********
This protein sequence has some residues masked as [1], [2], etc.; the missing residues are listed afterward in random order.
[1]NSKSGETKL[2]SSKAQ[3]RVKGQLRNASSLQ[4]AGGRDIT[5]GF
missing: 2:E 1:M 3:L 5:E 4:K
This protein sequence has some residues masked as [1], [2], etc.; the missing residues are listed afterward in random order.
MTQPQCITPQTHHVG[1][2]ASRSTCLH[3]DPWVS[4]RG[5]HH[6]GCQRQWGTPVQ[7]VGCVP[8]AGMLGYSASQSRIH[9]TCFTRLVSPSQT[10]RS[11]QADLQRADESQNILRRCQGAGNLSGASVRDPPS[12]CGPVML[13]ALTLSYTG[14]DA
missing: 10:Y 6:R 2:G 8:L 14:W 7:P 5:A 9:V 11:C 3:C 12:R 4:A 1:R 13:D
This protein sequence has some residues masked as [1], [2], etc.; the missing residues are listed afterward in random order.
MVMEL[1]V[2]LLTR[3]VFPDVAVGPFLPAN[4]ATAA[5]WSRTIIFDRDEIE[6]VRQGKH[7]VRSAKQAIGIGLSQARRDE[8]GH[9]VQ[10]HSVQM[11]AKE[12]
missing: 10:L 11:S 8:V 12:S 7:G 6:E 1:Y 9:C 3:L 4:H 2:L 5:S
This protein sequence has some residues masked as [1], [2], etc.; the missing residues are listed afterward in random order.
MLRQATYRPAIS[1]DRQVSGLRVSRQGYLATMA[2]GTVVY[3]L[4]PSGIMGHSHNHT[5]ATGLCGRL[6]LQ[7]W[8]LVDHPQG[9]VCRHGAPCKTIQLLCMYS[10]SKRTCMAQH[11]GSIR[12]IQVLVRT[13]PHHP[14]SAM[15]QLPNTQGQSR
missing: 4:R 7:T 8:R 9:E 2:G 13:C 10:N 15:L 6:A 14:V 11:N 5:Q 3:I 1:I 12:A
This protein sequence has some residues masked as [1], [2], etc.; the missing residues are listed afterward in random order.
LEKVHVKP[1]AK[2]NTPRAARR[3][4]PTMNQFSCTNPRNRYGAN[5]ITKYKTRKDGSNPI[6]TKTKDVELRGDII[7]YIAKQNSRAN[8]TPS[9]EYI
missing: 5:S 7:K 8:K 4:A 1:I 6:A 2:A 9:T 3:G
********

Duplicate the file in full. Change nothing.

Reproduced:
This protein sequence has some residues masked as [1], [2], etc.; the missing residues are listed afterward in random order.
[1]NSKSGETKL[2]SSKAQ[3]RVKGQLRNASSLQ[4]AGGRDIT[5]GF
missing: 2:E 1:M 3:L 5:E 4:K
This protein sequence has some residues masked as [1], [2], etc.; the missing residues are listed afterward in random order.
MTQPQCITPQTHHVG[1][2]ASRSTCLH[3]DPWVS[4]RG[5]HH[6]GCQRQWGTPVQ[7]VGCVP[8]AGMLGYSASQSRIH[9]TCFTRLVSPSQT[10]RS[11]QADLQRADESQNILRRCQGAGNLSGASVRDPPS[12]CGPVML[13]ALTLSYTG[14]DA
missing: 10:Y 6:R 2:G 8:L 14:W 7:P 5:A 9:V 11:C 3:C 12:R 4:A 1:R 13:D
This protein sequence has some residues masked as [1], [2], etc.; the missing residues are listed afterward in random order.
MVMEL[1]V[2]LLTR[3]VFPDVAVGPFLPAN[4]ATAA[5]WSRTIIFDRDEIE[6]VRQGKH[7]VRSAKQAIGIGLSQARRDE[8]GH[9]VQ[10]HSVQM[11]AKE[12]
missing: 10:L 11:S 8:V 12:S 7:G 6:E 1:Y 9:C 3:L 4:H 2:L 5:S
This protein sequence has some residues masked as [1], [2], etc.; the missing residues are listed afterward in random order.
MLRQATYRPAIS[1]DRQVSGLRVSRQGYLATMA[2]GTVVY[3]L[4]PSGIMGHSHNHT[5]ATGLCGRL[6]LQ[7]W[8]LVDHPQG[9]VCRHGAPCKTIQLLCMYS[10]SKRTCMAQH[11]GSIR[12]IQVLVRT[13]PHHP[14]SAM[15]QLPNTQGQSR
missing: 4:R 7:T 8:R 9:E 2:G 13:C 10:N 15:L 6:A 14:V 11:N 5:Q 3:I 1:I 12:A
This protein sequence has some residues masked as [1], [2], etc.; the missing residues are listed afterward in random order.
LEKVHVKP[1]AK[2]NTPRAARR[3][4]PTMNQFSCTNPRNRYGAN[5]ITKYKTRKDGSNPI[6]TKTKDVELRGDII[7]YIAKQNSRAN[8]TPS[9]EYI
missing: 5:S 7:K 8:K 4:A 1:I 6:A 2:A 9:T 3:G